United States v. Tax Comm'n of MississippiAnnotate this Case
421 U.S. 599 (1975)
U.S. Supreme Court
United States v. Tax Comm'n of Mississippi, 421 U.S. 599 (1975)
United States v. Tax Commission of Mississippi
Argued April 22, 1975
Decided June 2, 1975
421 U.S. 599
A Mississippi Tax Commission regulation requires out-of-state liquor distillers and suppliers to collect from military installations within Mississippi, and remit to the Commission, a tax in the form of a wholesale markup on liquor sold to the installations. The United States has four military installations in Mississippi, exercising exclusive jurisdiction over two and concurrent jurisdiction over the other two. The United States paid under protest the markup on liquor purchased from out-of-state distillers by the various nonappropriated fund activities at these installations, and brought action to have the regulation declared unconstitutional and for other relief. After this Court's reversal of a three-judge District Court's opinion denying relief, United States v. Mississippi Tax Comm'n,412 U. S. 363, that court on remand again denied relief.
Held: Viewing the markup as a sales tax, the legal incidence of the tax rests upon instrumentalities of the United States as the purchasers, First Agricultural Nat. Bank v. Tax Comm'n,392 U. S. 339, and hence the markup is unconstitutional as a tax imposed upon the United States and its instrumentalities, McCulloch v. Maryland, 4 Wheat. 316. Pp. 421 U. S. 604-614.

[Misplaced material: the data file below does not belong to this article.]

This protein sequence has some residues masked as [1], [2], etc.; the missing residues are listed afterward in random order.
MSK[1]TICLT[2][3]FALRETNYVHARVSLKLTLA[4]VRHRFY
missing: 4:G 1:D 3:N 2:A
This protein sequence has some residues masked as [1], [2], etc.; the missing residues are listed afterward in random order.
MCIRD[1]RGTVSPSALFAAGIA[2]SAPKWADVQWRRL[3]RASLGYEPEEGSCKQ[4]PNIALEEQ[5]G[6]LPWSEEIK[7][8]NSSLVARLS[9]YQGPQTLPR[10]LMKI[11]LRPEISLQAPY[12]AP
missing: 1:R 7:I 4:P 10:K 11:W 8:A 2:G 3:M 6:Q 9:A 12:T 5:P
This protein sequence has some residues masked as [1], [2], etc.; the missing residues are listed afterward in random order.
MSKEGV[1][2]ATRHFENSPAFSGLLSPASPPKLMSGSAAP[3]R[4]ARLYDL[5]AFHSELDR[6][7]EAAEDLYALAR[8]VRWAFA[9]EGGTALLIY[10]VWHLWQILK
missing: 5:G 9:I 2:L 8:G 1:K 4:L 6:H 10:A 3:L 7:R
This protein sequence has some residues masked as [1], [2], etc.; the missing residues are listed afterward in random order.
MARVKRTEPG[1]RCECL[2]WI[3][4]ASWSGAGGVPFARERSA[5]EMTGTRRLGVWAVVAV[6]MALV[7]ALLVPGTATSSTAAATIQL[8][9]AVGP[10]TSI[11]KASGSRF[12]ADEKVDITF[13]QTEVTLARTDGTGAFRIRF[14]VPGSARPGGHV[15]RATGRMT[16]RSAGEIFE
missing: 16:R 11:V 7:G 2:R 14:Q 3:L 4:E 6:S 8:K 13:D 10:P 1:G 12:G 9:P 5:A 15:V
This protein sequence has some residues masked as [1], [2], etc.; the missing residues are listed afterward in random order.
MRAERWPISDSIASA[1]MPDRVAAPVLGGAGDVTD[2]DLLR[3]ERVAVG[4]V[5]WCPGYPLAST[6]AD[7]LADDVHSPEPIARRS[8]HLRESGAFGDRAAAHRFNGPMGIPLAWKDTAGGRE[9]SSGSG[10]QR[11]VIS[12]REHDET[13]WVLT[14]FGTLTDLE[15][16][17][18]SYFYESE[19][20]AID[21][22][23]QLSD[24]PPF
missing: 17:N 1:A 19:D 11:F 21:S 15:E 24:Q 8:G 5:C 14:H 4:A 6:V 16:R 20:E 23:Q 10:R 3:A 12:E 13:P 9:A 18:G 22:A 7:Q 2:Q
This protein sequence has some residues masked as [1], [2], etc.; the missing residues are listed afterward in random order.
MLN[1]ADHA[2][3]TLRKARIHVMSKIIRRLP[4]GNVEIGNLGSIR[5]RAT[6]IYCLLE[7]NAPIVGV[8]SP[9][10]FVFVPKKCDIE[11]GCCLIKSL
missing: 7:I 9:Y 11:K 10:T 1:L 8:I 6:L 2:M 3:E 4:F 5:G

(a) Since the legal incidence of the tax is upon the United States, in view of the requirement of the regulation that the tax be passed on to the purchaser, the federal immunity with respect to sales of liquor to the two exclusively federal enclaves is preserved by § 107(a) of the Buck Act. Under that provision § 105(a) of the Act, which precludes any person from being relieved of any state sales or use tax on the ground that the sale or use occurred in whole or in part within a federal area, "shall not be deemed to authorize the levy or collection of any tax on or from the United States or any instrumentality thereof." Pp. 421 U. S. 611-613.
(b) The Twenty-first Amendment did not abolish federal immunity with respect to taxes on the sales of liquor to the concurrent
jurisdiction bases. Cf. United States v. Mississippi Tax Comm'n, supra. pp. 421 U. S. 613-614.
378 F.Supp. 558, reversed.
BRENNAN, J., delivered the opinion of the Court, in which BURGER, C.J., and STEWART, WHITE, MARSHALL, BLACKMUN, and POWELL, JJ., joined. DOUGLAS and REHNQUIST, JJ., filed a dissenting statement, post, p. 421 U. S. 615.
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